Top 10 tips for flying with your bicycle

Flying with your bicycle

You are bound to feel trepidation when flying with your bicycle, but there are ways to minimize the chance of it being damaged in the hold.

Flying with your bicycle

First things first. You face a choice over how to package bicycle: Cardboard box, bag or rigid plastic case.

A cardboard box is cheap and recyclable, but unless you spray the image of a bike on the outside (which some people do) it’s not always obvious to baggage handlers that it contains precious cargo.

Bike bags are huge transparent plastic sacks. Baggage handlers can see there’s a bike inside and should place the bag on top of other cargo. When you get to your destination the bag can be rolled up, but it remains a bulky item to carry and wasteful to discard unless you leave it in an airport locker until your return.

Rigid plastic cases are expensive best suited to fragile road bikes, but only work for those cycling from a base where the case can be stored.

  1. If you are using a cardboard box, add extra layers of cardboard to the corners and don’t stint on the duct tape
  2. Take some packing tape with you as if customs examine the box, they are under no obligation to repack it correctly
  3. Remove pedals, wheel skewers and anything else pointy that may puncture the box. Take off the rear derailleur & cable-tie it to the inside of the frame. Remove the handlebars and stem and cable-tie them to the frame. You might even consider removing the cranks – you can reinstall them with a hex key.
  4. The airline will ask you to deflate the tyres, but leave a little air in to protect the rims
  5. Use padding inside the box– water tank lagging from a DIY shop is cheap and thin enough to slip down the side of the bike in the box and very lightweight
  6. Scrunched up newspaper weighs more, but offers a more environmentally friendly option if you can find somewhere to recycle it at your destination. If you are using a bike bag, foam pipe cladding is perfect for protecting your frame. It works pretty well as a swimming pool flotation device / plaything for your kids when you’re finished with it, too.
  7. Ask your local bike shop for some of the fork spacers that come with new bikes as they offer added protection
  8. Don’t forget to weigh your bike including all the packaging as you don’t want to be surprised by a luggage surcharge (some airlines charge a bike surcharge irrespective of weight, others include an allowance of up to 20 kg)
  9. Allow extra time for your check-in
  10. Always get a receipt for your bike so that if it’s damaged in transit you can make a claim for repairs. If you get the bike covered with ETA cycle insurance, it covers against damage to the bike while it is in transit.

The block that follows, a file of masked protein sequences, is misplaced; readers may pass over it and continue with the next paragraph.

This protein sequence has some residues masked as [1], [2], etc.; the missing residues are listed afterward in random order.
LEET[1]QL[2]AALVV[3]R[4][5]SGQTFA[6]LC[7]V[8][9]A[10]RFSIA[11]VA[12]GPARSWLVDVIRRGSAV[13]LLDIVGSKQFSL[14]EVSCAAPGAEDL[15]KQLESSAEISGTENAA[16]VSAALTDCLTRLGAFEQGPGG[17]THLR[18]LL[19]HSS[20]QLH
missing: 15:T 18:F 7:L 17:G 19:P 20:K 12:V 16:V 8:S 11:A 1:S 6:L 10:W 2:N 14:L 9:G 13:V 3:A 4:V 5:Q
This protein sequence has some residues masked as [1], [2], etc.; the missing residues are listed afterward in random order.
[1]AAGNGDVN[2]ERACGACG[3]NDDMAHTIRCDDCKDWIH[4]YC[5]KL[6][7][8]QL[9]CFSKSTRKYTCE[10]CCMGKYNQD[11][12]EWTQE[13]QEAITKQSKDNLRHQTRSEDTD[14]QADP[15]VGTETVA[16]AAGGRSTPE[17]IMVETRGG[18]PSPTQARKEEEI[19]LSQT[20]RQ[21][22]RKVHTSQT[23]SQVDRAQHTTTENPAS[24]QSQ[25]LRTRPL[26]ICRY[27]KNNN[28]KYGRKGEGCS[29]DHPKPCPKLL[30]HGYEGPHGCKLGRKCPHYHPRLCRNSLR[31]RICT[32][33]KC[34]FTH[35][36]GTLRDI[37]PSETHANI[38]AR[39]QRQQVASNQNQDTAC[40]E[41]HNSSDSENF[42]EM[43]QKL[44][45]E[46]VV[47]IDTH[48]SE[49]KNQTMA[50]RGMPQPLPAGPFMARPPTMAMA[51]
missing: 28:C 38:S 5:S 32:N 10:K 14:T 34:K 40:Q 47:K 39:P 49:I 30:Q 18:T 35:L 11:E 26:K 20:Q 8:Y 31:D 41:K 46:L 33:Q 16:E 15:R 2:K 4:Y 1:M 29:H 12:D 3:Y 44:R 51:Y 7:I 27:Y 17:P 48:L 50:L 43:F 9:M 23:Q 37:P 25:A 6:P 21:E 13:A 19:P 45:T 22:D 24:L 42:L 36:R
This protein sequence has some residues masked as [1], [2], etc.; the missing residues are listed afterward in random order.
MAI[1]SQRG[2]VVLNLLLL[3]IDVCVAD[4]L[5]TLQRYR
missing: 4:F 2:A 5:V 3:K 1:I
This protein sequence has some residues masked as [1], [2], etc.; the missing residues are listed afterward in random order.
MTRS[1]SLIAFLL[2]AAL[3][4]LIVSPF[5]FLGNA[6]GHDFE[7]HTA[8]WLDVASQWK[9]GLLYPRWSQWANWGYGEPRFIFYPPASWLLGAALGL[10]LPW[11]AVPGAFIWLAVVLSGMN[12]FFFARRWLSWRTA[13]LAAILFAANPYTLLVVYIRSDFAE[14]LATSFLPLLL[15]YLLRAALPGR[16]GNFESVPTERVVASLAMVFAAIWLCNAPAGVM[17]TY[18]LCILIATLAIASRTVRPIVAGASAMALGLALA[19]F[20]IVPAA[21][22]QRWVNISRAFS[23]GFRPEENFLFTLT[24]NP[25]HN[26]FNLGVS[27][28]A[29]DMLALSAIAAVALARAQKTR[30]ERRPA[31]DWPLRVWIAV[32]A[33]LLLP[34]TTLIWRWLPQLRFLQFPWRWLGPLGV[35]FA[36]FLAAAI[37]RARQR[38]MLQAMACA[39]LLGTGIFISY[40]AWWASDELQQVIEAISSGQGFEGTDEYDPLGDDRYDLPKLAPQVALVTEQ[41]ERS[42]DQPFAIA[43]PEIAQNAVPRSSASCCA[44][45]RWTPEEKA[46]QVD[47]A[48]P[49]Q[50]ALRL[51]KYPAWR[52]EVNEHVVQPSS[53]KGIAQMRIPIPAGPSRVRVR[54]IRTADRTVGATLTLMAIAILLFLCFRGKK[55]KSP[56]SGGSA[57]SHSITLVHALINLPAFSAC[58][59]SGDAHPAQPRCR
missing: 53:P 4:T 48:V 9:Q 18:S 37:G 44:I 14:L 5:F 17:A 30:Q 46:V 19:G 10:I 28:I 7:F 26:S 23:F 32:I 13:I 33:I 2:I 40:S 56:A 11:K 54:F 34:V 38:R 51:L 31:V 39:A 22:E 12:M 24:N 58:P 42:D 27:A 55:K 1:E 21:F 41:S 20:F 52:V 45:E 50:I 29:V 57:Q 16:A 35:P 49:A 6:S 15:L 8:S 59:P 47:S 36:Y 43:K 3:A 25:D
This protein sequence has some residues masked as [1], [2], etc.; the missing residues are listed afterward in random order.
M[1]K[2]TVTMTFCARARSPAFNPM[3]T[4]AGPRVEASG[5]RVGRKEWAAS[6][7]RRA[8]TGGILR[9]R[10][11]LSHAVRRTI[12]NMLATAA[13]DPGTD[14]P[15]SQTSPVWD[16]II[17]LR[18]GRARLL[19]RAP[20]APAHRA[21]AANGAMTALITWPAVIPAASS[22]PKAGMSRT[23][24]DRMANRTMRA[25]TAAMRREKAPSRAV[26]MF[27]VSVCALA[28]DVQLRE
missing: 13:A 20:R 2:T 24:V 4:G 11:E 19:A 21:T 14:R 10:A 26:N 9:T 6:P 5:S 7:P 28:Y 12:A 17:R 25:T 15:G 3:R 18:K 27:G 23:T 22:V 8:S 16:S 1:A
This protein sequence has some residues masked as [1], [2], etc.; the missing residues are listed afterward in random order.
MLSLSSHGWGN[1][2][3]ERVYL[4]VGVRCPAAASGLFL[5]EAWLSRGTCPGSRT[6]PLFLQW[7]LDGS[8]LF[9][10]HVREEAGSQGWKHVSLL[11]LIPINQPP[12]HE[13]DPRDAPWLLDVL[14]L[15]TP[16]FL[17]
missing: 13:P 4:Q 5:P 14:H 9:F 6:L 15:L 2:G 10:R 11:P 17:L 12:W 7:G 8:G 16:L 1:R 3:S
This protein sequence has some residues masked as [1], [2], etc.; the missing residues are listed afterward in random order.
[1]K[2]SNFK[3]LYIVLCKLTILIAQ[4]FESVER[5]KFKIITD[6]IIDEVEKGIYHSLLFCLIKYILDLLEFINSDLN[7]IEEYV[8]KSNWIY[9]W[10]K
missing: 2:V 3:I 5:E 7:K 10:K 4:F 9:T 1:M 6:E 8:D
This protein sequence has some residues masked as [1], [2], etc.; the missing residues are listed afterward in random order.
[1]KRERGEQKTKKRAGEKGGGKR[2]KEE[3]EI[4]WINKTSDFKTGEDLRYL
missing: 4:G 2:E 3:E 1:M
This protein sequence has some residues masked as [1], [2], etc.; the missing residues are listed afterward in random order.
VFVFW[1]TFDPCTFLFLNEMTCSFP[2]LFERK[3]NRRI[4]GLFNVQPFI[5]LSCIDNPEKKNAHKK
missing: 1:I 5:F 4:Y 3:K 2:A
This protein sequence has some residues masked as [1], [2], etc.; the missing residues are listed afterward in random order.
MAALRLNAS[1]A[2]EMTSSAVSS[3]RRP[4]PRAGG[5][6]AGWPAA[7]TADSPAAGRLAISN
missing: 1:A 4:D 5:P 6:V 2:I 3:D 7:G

If you don’t trust your airline to take proper care of your bike, why not take to the skies yourself?

The paravelo allows you to bypass the check-in desk when flying with your bicycle. The British design takes flying with your bicycle to an entirely new level, transforming within minutes from a conventional folder into an easy-to-operate aircraft that requires no licence to ride or fly and can soar to altitudes of 4,000ft.

Flying with your bicycle


At the heart of the design is a folding bicycle that tows a lightweight trailer carrying a powerful fan; the entire assembly is small and light enough to be carried into a house or office.

Yannick Read tows flying bicycle

In order to fly, the bike docks with its trailer, a flexible wing is unfurled and an electric starter fires up the biofuel-powered 172cc motor. The paravelo can take-off from any piece of open ground clear of obstructions. Once airborne, it flies at 25mph for up to three hours at a time. A built-in tent allows for longer journeys and makes possible flying and camping, or flamping as it has been dubbed.

Flying with your bicycle

Protection for you and your bicycle

ETA covers your bike against theft, accidental damage and vandalism when you travel abroad, go cycle touring or take your bicycle with you on holiday.

Get an instant quote or call our friendly team on 0333 000 1234.



  1. Sarah Butler


    Another option is to use thick transparent plastic bags, such as those that new mattresses are packed in (bed shops are happy to give you them for free). Cut them down to size and use duct tape. The airport handlers like being able to see what’s in the packaging and are possibly less likely to fling your bike around. You can fold the bag up and stick it on your pannier at the other end – not every airport has left luggage lockers (Gothenburg doesn’t, for example). Or (we might do this another time) book into accommodation for your first and last nights and ask to leave packaging with them.

    • Yannick Read


      That’s a great idea. Thanks for sharing it, Sarah

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